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I have a mobile app built using jquerymobile, PhoneGap and some custom CSS and JavaScript. The data objects are received in JSON and used to display different forms to the user. For example

{ id: 1, type: personal_details, question_1: "First name", question_2: "Last name" },
{ id: 2, type: work_details, question_1: "Occupation", question_2: "Experience" }

The user fills out these forms and sends the data back to a .NET application. Things work great when there is a good 3G connection but that is not always the case.

As each form is sent there is a danger that not all the forms will make it back together. In our example the personal details could be sent first, the connection is lost and the work details are left on the mobile device or lost on the network either of which frustrates my users.

What is the best strategy to handle and recover elegantly from network failures? Relying on the HTTP response codes doesn't seem to be working. E.g.

for ( form in forms ) {
        url: 'http://ac.me',
        data: form,
        success: function (){
            // delete from localStorage
        error: function (){
            // show error message 'try again later'

The request can fail and the error function is never called. The alternative I see is sending all the forms in one JSON string but I am concerned about the performance implications of SQL server processing many short requests or fewer longer requests.

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1 Answer

up vote 2 down vote accepted

You're actually probably better off sending them all at once.

HTTP Requests are Expensive You need to remember that the act of making HTTP requests are, generally speaking, expensive. It's why you're supposed to merge your JavaScript into one file and make sprites for web sites.

Why are they expensive? And why does that matter even on a mobile application (even if, for the sake of argument, you're doing it natively)? Because it's the act of making the connection itself that makes it expensive. To open an HTTP connection, the client and the server go through a number of steps:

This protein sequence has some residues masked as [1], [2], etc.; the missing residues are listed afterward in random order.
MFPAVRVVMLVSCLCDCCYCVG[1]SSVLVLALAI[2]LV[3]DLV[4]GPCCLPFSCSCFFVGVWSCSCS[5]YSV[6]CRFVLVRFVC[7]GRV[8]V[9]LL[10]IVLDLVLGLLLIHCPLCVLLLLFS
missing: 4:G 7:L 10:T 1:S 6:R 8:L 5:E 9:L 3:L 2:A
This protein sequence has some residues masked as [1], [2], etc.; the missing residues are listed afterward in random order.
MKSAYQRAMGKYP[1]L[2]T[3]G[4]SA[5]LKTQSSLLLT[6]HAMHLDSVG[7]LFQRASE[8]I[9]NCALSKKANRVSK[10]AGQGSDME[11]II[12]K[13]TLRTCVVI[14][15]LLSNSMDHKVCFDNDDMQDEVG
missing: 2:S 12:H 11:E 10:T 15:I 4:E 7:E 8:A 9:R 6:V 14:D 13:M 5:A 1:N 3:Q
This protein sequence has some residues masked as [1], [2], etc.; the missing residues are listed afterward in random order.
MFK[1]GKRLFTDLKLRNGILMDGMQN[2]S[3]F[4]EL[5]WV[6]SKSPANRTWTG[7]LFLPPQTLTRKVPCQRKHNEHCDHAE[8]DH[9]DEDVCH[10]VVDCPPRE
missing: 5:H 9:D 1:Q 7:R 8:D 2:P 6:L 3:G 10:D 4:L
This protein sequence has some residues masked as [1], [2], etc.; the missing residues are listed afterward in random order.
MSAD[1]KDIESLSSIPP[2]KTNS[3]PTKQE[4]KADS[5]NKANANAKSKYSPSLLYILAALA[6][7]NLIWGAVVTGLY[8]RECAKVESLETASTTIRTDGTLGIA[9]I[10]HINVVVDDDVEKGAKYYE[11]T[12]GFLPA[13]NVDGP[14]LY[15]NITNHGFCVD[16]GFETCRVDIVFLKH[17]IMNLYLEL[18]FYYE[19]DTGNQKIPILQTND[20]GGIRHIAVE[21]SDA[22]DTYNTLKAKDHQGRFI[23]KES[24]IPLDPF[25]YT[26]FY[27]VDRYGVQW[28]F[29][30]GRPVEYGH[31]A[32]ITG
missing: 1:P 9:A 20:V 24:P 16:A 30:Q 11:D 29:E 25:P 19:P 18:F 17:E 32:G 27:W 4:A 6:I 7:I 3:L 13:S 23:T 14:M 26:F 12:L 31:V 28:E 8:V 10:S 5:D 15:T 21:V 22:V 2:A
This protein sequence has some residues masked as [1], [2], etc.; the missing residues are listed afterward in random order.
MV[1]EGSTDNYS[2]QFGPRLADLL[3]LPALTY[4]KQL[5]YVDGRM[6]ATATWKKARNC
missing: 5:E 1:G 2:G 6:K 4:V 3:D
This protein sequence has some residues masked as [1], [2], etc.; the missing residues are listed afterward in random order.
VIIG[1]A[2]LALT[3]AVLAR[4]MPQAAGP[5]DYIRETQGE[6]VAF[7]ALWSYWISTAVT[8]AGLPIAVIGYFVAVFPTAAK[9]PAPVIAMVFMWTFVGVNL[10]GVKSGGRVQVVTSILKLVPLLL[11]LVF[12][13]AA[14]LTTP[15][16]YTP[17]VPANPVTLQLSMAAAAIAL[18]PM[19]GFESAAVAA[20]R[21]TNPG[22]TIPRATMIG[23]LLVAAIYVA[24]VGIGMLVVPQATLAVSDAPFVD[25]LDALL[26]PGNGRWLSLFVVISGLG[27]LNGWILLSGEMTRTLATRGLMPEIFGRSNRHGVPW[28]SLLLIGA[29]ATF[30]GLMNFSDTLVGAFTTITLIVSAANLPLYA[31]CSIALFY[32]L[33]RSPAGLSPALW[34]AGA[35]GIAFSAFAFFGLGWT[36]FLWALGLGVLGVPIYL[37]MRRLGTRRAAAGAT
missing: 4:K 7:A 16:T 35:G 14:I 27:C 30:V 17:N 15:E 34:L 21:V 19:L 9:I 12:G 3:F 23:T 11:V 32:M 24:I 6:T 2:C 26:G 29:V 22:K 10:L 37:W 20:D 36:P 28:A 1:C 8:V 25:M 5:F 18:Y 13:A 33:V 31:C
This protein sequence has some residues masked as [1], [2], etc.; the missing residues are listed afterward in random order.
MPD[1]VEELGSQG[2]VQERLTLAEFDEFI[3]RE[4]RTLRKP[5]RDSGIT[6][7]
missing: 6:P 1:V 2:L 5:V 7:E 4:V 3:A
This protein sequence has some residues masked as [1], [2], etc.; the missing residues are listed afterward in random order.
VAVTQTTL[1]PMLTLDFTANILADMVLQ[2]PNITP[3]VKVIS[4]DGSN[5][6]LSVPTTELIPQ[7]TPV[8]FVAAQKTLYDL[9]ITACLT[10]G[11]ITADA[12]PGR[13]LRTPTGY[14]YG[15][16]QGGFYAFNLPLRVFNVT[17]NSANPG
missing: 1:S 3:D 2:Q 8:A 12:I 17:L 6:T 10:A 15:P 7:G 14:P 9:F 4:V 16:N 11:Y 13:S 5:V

1. DNS lookup. Is the server actually there? Can the client connect to it?
  2. SYN It is? Great! Start the handshake transaction (this is known as a "SYN" packet).
  3. SYN-ACK The server responds with the next step of the handshake transaction, known as a "SYN-ACK" packet.
  4. ACK The client responds again, with the third, and final step of the handshake. If all three steps are successful, then the connection is established. Now, we can actually get to our request.
  5. Send the request. This is where your data is actually getting sent.
  6. Wait for response. The server has to do something with request, which takes time, especially if a database or heavy calculations are involved.
  7. Receive Response The server sends back the response. This takes time based on the response size and connection integrity, just like the send request step.
  8. Load The client now has to do something with the information it got back from the server. Usually, it's rendering it to an output device, or triggering another event.
  9. FIN The client sends a "FIN" packet that closes the HTTP connection